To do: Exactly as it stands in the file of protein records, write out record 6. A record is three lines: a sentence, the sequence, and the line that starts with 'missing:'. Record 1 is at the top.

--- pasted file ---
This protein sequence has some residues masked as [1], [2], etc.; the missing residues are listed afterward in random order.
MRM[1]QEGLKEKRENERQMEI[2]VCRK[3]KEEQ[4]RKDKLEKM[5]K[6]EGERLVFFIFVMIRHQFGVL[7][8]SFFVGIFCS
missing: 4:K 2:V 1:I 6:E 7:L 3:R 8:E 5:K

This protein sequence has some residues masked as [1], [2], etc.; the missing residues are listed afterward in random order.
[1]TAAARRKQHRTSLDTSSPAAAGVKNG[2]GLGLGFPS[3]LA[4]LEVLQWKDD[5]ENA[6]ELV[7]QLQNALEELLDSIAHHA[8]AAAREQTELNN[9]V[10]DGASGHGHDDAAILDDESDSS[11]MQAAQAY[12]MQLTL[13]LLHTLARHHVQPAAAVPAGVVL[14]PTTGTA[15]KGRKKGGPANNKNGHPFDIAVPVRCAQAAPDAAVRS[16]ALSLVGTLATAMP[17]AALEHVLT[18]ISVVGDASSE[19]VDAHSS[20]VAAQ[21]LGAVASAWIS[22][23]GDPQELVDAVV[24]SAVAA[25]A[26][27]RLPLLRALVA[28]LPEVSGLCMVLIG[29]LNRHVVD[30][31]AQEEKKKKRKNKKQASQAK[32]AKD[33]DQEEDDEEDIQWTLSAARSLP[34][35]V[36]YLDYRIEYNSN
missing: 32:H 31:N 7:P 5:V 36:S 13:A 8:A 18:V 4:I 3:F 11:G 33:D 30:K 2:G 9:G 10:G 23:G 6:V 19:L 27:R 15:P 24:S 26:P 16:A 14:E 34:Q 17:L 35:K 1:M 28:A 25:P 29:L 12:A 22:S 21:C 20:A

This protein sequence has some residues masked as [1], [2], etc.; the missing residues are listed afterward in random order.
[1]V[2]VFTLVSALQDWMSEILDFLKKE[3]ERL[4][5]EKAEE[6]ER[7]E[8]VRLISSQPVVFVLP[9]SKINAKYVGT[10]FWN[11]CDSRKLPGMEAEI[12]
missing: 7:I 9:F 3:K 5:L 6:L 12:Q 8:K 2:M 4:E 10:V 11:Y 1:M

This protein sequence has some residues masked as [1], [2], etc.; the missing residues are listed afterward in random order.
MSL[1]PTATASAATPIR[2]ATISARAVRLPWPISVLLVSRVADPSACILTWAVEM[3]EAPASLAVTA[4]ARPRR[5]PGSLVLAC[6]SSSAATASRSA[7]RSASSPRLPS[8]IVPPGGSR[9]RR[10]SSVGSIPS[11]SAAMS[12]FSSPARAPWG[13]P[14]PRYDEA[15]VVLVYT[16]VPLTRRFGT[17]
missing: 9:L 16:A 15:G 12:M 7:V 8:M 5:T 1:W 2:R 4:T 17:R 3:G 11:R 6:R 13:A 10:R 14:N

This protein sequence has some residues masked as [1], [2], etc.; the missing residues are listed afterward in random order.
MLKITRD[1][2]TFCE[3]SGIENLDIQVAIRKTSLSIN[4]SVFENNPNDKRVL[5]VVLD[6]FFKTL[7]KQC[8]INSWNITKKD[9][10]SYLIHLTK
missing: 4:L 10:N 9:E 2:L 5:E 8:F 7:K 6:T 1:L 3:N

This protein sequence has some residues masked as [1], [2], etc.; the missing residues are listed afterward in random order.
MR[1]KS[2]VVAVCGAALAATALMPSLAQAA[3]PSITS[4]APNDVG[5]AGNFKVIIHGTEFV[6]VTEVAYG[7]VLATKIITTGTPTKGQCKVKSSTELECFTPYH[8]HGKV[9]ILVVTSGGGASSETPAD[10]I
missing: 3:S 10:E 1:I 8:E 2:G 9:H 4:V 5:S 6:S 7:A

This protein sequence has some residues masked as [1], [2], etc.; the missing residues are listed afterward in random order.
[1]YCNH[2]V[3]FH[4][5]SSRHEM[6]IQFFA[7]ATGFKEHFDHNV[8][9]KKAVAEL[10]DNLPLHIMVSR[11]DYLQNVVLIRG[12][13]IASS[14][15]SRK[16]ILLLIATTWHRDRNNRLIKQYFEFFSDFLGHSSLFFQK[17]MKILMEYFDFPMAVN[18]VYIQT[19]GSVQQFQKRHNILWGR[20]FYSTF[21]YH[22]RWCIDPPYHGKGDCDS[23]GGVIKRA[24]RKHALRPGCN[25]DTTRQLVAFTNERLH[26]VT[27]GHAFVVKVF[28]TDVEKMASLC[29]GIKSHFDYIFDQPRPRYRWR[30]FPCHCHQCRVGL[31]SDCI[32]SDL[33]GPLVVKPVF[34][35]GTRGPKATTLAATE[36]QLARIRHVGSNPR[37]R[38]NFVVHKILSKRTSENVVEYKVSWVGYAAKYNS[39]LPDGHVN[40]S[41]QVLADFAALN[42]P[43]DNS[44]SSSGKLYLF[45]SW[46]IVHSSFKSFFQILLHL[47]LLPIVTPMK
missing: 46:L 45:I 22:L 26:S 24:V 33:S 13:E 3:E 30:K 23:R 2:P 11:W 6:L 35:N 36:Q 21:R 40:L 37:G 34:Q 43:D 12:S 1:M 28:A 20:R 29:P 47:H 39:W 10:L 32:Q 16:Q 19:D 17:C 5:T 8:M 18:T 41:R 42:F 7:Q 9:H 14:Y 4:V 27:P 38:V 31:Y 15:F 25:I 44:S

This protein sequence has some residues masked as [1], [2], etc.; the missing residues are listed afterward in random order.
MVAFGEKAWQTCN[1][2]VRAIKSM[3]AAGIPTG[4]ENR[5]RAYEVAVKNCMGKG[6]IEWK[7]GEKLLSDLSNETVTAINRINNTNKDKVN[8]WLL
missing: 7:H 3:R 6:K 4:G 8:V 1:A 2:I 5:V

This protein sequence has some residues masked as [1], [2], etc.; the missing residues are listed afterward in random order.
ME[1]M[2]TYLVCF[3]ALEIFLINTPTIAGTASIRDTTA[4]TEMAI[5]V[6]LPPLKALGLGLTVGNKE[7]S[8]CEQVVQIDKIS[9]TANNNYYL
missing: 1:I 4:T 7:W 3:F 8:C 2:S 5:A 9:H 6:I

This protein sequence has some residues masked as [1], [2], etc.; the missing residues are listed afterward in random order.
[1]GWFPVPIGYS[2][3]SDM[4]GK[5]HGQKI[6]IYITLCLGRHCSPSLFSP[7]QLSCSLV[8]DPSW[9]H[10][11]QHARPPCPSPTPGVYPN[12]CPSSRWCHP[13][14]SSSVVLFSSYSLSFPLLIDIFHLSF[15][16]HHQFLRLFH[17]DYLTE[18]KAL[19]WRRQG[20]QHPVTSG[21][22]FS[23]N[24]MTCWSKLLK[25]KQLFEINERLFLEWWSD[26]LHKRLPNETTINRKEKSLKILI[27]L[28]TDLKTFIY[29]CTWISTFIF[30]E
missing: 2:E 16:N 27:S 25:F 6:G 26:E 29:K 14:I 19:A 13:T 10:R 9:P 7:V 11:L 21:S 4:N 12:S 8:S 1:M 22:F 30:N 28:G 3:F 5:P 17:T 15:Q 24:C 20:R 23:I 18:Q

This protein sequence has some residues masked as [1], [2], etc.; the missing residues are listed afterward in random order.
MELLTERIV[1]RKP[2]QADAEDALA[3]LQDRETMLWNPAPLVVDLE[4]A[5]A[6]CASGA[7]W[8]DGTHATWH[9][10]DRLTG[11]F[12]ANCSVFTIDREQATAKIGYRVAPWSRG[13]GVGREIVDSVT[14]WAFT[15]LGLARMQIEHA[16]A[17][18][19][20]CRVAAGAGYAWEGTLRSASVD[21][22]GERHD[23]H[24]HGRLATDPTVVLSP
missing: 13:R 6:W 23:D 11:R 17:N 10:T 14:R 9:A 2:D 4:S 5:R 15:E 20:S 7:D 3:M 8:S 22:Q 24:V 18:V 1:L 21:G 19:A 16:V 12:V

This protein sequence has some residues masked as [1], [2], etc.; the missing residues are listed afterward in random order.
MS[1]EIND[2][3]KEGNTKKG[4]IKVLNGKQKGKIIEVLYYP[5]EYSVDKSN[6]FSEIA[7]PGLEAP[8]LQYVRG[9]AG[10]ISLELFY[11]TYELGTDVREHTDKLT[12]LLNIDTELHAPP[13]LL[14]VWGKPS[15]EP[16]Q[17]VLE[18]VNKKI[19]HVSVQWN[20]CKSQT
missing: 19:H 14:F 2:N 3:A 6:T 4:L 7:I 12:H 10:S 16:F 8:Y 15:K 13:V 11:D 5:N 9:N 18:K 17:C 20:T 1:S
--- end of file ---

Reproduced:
This protein sequence has some residues masked as [1], [2], etc.; the missing residues are listed afterward in random order.
MR[1]KS[2]VVAVCGAALAATALMPSLAQAA[3]PSITS[4]APNDVG[5]AGNFKVIIHGTEFV[6]VTEVAYG[7]VLATKIITTGTPTKGQCKVKSSTELECFTPYH[8]HGKV[9]ILVVTSGGGASSETPAD[10]I
missing: 3:S 10:E 1:I 8:E 2:G 9:H 4:V 5:S 6:S 7:A